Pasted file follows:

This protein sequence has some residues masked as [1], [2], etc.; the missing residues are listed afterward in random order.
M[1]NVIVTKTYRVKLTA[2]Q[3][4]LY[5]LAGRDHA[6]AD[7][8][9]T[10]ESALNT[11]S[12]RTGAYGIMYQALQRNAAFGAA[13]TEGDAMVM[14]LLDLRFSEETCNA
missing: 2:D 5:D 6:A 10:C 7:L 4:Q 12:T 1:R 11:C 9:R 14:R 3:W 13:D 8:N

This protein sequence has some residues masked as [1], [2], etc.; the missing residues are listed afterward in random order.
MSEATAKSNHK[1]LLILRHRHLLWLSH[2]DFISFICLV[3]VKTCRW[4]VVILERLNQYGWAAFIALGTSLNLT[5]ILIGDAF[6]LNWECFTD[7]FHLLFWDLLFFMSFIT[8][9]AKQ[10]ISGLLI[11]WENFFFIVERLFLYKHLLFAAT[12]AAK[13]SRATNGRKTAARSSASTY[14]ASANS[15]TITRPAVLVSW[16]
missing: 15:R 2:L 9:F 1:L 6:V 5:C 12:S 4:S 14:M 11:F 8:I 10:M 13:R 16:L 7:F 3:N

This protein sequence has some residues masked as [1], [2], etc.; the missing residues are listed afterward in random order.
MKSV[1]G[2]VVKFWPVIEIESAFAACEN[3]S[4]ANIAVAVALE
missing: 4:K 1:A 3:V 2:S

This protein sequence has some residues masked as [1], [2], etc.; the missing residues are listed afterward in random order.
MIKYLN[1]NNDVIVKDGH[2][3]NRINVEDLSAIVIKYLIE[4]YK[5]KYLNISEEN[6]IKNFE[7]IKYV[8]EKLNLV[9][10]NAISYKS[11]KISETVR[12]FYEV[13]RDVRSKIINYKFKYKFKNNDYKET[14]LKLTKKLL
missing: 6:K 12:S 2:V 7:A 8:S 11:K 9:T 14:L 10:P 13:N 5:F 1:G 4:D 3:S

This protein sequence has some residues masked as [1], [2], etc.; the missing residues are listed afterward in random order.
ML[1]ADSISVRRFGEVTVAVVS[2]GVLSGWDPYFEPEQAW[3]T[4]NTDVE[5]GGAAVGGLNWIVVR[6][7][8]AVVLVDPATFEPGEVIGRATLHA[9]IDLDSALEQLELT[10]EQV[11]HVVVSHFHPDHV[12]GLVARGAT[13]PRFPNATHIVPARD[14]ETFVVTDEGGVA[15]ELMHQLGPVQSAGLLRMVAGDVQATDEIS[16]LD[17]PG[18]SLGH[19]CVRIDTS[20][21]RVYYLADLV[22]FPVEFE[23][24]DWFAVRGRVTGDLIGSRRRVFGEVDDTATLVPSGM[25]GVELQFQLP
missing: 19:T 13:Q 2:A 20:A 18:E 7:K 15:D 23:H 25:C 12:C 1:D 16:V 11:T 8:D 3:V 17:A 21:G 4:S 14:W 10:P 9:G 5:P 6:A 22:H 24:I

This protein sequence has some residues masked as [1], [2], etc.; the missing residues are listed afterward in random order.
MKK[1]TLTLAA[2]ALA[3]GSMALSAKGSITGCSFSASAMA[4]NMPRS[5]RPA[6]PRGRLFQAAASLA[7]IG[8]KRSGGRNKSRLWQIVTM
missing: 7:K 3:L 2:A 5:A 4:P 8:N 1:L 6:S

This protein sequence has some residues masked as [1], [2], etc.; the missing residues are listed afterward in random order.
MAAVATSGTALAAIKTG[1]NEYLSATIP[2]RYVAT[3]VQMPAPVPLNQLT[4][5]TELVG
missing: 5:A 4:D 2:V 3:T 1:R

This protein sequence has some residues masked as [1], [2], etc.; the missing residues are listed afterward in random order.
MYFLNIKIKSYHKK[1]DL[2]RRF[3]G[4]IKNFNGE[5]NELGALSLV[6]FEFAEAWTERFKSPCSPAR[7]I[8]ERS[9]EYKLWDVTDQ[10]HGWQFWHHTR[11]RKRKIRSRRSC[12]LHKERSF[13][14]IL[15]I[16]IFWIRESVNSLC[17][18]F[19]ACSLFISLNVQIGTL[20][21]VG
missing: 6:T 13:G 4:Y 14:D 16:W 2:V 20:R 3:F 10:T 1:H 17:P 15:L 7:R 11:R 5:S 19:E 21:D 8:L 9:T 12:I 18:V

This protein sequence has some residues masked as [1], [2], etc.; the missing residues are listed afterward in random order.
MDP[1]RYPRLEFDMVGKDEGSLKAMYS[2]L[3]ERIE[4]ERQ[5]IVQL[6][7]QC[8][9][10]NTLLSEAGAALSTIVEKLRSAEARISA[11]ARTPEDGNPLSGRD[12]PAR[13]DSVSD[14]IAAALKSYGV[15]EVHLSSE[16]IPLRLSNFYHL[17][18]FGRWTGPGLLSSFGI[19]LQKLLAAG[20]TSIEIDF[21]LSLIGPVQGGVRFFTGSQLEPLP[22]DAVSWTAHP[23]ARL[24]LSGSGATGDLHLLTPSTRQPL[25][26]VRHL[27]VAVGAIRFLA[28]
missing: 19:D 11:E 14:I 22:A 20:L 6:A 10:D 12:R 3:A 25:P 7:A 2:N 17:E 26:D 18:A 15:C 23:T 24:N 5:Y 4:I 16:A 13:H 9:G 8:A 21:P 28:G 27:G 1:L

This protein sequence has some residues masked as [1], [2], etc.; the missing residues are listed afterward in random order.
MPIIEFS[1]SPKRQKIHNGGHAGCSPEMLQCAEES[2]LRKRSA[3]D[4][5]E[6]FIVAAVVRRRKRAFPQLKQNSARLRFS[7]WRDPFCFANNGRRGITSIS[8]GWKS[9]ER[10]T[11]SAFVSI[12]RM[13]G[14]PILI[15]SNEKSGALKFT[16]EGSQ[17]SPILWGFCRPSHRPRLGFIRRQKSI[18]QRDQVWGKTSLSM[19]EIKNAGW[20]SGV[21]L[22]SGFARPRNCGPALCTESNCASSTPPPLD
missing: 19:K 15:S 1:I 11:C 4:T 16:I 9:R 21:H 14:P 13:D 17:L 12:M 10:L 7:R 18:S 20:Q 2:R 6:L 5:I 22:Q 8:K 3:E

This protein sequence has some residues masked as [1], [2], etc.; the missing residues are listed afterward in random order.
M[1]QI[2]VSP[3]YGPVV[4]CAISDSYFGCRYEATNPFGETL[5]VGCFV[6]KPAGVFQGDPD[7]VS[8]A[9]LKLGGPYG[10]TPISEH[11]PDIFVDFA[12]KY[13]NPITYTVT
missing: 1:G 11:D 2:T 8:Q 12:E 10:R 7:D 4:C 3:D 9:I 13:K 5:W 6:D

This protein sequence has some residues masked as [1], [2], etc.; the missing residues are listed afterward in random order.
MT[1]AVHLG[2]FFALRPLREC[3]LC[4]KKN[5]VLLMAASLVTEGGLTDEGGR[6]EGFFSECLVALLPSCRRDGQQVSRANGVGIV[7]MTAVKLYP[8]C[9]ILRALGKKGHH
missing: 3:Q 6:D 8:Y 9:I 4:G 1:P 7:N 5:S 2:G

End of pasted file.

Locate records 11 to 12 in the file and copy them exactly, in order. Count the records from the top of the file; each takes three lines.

This protein sequence has some residues masked as [1], [2], etc.; the missing residues are listed afterward in random order.
M[1]QI[2]VSP[3]YGPVV[4]CAISDSYFGCRYEATNPFGETL[5]VGCFV[6]KPAGVFQGDPD[7]VS[8]A[9]LKLGGPYG[10]TPISEH[11]PDIFVDFA[12]KY[13]NPITYTVT
missing: 1:G 11:D 2:T 8:Q 12:E 10:R 7:D 4:C 3:D 9:I 13:K 5:W 6:D

This protein sequence has some residues masked as [1], [2], etc.; the missing residues are listed afterward in random order.
MT[1]AVHLG[2]FFALRPLREC[3]LC[4]KKN[5]VLLMAASLVTEGGLTDEGGR[6]EGFFSECLVALLPSCRRDGQQVSRANGVGIV[7]MTAVKLYP[8]C[9]ILRALGKKGHH
missing: 3:Q 6:D 8:Y 9:I 4:G 1:P 7:N 5:S 2:G